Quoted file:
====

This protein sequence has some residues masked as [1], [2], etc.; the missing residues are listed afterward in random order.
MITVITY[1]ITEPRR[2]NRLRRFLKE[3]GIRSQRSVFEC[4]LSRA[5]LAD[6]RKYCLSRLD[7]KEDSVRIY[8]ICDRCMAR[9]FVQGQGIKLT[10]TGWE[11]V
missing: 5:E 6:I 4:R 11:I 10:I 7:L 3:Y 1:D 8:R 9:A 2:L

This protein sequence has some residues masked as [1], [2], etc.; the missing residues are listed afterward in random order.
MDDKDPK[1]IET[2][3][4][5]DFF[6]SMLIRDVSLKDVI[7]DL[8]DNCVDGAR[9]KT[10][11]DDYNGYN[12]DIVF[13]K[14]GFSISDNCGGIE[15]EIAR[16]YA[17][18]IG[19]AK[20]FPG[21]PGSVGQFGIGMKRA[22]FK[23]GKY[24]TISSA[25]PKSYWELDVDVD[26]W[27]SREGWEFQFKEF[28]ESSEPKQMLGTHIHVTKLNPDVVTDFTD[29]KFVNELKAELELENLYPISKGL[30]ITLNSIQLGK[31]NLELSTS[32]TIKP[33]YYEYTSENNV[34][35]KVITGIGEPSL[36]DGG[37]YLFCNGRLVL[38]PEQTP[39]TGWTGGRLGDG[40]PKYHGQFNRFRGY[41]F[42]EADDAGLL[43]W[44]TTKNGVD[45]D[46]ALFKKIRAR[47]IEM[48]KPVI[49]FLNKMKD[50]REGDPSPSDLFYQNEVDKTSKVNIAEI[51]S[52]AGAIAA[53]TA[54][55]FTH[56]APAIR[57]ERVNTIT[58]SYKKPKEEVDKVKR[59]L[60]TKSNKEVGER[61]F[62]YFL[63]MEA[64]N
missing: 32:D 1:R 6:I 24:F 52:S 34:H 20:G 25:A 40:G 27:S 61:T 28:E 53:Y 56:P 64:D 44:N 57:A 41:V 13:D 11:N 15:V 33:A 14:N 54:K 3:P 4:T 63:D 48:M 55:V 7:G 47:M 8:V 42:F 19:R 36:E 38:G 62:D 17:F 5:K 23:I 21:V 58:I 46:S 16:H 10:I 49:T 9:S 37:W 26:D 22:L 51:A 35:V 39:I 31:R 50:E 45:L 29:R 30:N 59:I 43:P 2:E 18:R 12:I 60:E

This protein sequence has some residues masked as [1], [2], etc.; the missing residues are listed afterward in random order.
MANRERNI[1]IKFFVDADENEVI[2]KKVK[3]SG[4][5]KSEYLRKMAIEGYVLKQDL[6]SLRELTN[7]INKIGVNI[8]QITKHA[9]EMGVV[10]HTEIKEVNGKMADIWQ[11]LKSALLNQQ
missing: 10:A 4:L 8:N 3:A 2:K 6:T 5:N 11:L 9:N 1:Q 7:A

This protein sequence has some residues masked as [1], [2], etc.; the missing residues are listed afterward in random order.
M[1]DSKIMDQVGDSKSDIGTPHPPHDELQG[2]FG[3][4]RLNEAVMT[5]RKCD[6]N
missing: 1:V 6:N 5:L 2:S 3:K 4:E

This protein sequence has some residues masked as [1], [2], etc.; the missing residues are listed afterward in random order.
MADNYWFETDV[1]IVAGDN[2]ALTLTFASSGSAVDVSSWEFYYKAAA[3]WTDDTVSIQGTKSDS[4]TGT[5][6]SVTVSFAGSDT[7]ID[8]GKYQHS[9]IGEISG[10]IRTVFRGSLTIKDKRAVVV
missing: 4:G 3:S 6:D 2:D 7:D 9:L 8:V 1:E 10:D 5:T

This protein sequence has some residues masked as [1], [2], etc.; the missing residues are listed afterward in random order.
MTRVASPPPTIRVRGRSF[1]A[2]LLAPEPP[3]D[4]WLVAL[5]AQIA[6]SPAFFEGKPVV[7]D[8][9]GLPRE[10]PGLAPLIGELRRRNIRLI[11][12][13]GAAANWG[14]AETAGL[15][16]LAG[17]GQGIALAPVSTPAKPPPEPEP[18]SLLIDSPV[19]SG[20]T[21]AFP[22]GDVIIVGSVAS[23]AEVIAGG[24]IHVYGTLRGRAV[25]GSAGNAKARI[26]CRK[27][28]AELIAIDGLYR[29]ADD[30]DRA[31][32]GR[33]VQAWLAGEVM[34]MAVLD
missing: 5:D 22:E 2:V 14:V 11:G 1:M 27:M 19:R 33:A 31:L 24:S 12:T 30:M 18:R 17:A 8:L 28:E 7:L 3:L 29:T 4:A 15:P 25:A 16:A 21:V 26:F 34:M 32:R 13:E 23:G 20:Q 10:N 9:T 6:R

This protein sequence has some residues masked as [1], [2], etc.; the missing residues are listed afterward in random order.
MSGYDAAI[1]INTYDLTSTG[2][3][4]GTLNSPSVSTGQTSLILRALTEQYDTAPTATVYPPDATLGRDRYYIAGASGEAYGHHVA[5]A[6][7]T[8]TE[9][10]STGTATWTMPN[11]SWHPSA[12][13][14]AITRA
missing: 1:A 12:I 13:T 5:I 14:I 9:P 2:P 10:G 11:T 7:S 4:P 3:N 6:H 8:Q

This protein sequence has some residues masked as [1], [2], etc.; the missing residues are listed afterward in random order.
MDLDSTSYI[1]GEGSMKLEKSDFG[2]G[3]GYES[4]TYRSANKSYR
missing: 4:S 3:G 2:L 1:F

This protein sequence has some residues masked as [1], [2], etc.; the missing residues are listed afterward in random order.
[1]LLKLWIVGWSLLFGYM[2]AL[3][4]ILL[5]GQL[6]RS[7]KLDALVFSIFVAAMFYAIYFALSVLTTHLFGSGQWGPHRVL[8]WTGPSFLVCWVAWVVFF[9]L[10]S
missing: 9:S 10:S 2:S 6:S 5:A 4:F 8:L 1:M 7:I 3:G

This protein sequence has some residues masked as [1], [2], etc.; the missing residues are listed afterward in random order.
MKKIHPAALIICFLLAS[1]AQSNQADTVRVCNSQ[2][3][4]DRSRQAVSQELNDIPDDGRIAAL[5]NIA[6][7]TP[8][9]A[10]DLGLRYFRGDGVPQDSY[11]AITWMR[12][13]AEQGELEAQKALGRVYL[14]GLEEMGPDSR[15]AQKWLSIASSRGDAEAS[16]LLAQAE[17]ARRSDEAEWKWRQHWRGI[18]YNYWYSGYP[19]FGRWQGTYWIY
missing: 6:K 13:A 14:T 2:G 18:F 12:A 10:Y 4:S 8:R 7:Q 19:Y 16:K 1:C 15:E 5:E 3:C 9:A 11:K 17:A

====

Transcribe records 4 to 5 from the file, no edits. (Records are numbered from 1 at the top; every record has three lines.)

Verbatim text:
This protein sequence has some residues masked as [1], [2], etc.; the missing residues are listed afterward in random order.
M[1]DSKIMDQVGDSKSDIGTPHPPHDELQG[2]FG[3][4]RLNEAVMT[5]RKCD[6]N
missing: 1:V 6:N 5:L 2:S 3:K 4:E

This protein sequence has some residues masked as [1], [2], etc.; the missing residues are listed afterward in random order.
MADNYWFETDV[1]IVAGDN[2]ALTLTFASSGSAVDVSSWEFYYKAAA[3]WTDDTVSIQGTKSDS[4]TGT[5][6]SVTVSFAGSDT[7]ID[8]GKYQHS[9]IGEISG[10]IRTVFRGSLTIKDKRAVVV
missing: 4:G 3:S 6:D 2:D 7:D 9:L 8:V 1:E 10:D 5:T